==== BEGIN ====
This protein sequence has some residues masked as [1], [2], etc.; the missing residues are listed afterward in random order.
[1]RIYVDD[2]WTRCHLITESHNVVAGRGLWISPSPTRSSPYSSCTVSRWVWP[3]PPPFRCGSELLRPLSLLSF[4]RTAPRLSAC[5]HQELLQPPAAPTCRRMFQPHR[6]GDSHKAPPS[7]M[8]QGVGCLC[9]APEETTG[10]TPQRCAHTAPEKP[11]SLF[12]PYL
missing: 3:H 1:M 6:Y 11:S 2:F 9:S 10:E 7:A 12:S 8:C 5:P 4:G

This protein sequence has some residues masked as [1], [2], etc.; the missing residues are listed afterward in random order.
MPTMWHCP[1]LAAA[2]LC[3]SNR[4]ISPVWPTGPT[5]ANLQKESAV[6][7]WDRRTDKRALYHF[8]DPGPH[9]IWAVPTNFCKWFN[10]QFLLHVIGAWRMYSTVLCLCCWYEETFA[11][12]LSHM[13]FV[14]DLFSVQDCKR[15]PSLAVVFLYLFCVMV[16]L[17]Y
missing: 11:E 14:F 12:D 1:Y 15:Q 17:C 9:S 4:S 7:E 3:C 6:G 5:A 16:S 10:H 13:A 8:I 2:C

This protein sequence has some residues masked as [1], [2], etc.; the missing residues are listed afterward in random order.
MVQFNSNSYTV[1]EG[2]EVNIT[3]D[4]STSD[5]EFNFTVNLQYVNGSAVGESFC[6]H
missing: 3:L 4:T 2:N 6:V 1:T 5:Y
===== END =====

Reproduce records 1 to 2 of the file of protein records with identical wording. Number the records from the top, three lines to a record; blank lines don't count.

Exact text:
This protein sequence has some residues masked as [1], [2], etc.; the missing residues are listed afterward in random order.
[1]RIYVDD[2]WTRCHLITESHNVVAGRGLWISPSPTRSSPYSSCTVSRWVWP[3]PPPFRCGSELLRPLSLLSF[4]RTAPRLSAC[5]HQELLQPPAAPTCRRMFQPHR[6]GDSHKAPPS[7]M[8]QGVGCLC[9]APEETTG[10]TPQRCAHTAPEKP[11]SLF[12]PYL
missing: 3:H 1:M 6:Y 11:S 2:F 9:S 10:E 7:A 12:S 8:C 5:P 4:G

This protein sequence has some residues masked as [1], [2], etc.; the missing residues are listed afterward in random order.
MPTMWHCP[1]LAAA[2]LC[3]SNR[4]ISPVWPTGPT[5]ANLQKESAV[6][7]WDRRTDKRALYHF[8]DPGPH[9]IWAVPTNFCKWFN[10]QFLLHVIGAWRMYSTVLCLCCWYEETFA[11][12]LSHM[13]FV[14]DLFSVQDCKR[15]PSLAVVFLYLFCVMV[16]L[17]Y
missing: 11:E 14:F 12:D 1:Y 15:Q 17:C 9:S 4:S 7:E 3:C 6:G 5:A 16:S 10:H 13:A 8:I 2:C